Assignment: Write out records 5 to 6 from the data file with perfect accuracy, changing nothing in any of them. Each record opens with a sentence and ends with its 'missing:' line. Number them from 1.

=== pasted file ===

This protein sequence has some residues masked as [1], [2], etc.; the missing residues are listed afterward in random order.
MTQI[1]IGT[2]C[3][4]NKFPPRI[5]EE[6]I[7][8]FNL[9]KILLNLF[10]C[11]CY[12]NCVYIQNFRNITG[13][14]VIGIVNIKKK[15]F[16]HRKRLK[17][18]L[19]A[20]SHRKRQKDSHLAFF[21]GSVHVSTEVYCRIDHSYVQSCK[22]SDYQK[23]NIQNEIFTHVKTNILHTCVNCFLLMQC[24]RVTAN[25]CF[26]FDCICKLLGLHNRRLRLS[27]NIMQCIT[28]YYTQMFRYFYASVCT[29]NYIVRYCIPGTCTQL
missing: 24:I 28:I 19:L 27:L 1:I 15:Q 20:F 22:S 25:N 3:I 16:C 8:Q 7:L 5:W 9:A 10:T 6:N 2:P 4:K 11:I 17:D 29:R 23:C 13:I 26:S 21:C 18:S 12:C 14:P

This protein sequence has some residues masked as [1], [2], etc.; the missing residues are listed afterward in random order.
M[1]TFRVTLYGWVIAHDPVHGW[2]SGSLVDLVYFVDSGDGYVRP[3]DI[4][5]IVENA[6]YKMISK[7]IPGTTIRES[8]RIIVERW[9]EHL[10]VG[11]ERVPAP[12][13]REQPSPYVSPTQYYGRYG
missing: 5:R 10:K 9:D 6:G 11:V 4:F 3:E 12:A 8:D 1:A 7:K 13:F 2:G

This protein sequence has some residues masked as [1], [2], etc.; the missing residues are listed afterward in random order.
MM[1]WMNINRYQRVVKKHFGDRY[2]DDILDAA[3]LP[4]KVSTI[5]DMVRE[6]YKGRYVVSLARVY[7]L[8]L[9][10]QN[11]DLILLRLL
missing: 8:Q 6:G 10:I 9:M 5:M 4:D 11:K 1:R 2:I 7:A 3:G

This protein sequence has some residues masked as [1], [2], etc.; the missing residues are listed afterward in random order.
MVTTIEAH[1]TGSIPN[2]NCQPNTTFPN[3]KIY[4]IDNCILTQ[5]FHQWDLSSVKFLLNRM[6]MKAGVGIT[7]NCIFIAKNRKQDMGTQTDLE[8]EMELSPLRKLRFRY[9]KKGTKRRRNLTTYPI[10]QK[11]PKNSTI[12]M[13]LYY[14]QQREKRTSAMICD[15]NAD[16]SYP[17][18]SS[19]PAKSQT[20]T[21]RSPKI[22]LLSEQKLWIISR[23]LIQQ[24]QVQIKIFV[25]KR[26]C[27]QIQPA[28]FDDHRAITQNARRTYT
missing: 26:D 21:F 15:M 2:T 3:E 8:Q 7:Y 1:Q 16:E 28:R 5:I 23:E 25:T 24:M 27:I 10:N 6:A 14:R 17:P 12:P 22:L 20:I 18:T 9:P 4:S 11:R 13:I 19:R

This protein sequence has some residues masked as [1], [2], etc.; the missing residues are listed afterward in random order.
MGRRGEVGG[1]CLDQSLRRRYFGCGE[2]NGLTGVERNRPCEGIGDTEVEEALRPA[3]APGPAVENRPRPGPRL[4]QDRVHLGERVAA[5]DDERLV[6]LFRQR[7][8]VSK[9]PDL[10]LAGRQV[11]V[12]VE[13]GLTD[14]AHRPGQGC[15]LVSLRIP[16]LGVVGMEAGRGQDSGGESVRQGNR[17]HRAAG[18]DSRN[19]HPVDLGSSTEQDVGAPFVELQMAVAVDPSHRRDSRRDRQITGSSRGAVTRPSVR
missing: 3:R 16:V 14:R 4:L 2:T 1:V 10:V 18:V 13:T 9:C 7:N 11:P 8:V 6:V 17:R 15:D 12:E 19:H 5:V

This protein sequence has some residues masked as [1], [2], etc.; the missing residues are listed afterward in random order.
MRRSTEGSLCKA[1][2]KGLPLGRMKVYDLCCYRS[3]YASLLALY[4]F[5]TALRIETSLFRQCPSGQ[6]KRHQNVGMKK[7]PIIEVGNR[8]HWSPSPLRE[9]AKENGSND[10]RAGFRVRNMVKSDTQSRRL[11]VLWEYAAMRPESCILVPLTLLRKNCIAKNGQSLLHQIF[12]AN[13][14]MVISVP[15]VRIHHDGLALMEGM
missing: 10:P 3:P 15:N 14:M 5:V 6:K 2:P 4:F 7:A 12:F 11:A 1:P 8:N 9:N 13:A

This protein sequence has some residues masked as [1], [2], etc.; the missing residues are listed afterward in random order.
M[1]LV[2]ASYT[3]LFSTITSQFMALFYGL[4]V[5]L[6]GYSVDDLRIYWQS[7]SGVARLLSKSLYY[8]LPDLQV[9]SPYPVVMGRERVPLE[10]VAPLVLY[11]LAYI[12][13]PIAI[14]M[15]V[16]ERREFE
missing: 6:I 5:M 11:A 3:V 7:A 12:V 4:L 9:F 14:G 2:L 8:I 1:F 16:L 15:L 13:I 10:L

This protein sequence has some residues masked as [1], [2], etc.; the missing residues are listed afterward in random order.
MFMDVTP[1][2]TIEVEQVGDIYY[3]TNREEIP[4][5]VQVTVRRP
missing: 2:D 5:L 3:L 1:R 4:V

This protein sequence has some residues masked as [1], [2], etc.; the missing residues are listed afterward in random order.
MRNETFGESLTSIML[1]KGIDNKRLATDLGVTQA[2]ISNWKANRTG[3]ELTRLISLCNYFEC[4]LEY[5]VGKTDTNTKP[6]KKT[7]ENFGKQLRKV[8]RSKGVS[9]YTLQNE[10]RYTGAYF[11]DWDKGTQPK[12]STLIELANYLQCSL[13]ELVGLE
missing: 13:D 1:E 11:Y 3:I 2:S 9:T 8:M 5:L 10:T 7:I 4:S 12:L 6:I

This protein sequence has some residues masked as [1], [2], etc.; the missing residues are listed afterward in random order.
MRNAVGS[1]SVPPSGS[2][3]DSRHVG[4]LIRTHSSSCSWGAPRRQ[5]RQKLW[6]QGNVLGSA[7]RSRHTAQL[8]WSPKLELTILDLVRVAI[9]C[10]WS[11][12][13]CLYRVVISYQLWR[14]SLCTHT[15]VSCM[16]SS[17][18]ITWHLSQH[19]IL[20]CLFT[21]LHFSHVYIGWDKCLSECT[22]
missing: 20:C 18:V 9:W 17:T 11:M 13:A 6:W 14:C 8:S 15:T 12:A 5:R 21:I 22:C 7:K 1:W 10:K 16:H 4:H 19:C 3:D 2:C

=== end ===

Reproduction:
This protein sequence has some residues masked as [1], [2], etc.; the missing residues are listed afterward in random order.
MGRRGEVGG[1]CLDQSLRRRYFGCGE[2]NGLTGVERNRPCEGIGDTEVEEALRPA[3]APGPAVENRPRPGPRL[4]QDRVHLGERVAA[5]DDERLV[6]LFRQR[7][8]VSK[9]PDL[10]LAGRQV[11]V[12]VE[13]GLTD[14]AHRPGQGC[15]LVSLRIP[16]LGVVGMEAGRGQDSGGESVRQGNR[17]HRAAG[18]DSRN[19]HPVDLGSSTEQDVGAPFVELQMAVAVDPSHRRDSRRDRQITGSSRGAVTRPSVR
missing: 3:R 16:V 14:R 4:L 2:T 1:V 10:V 18:V 13:T 9:C 7:N 11:P 8:V 6:V 17:R 15:D 12:E 19:H 5:V

This protein sequence has some residues masked as [1], [2], etc.; the missing residues are listed afterward in random order.
MRRSTEGSLCKA[1][2]KGLPLGRMKVYDLCCYRS[3]YASLLALY[4]F[5]TALRIETSLFRQCPSGQ[6]KRHQNVGMKK[7]PIIEVGNR[8]HWSPSPLRE[9]AKENGSND[10]RAGFRVRNMVKSDTQSRRL[11]VLWEYAAMRPESCILVPLTLLRKNCIAKNGQSLLHQIF[12]AN[13][14]MVISVP[15]VRIHHDGLALMEGM
missing: 10:P 3:P 15:N 14:M 5:V 6:K 2:P 4:F 7:A 12:F 11:A 1:P 8:N 9:N 13:A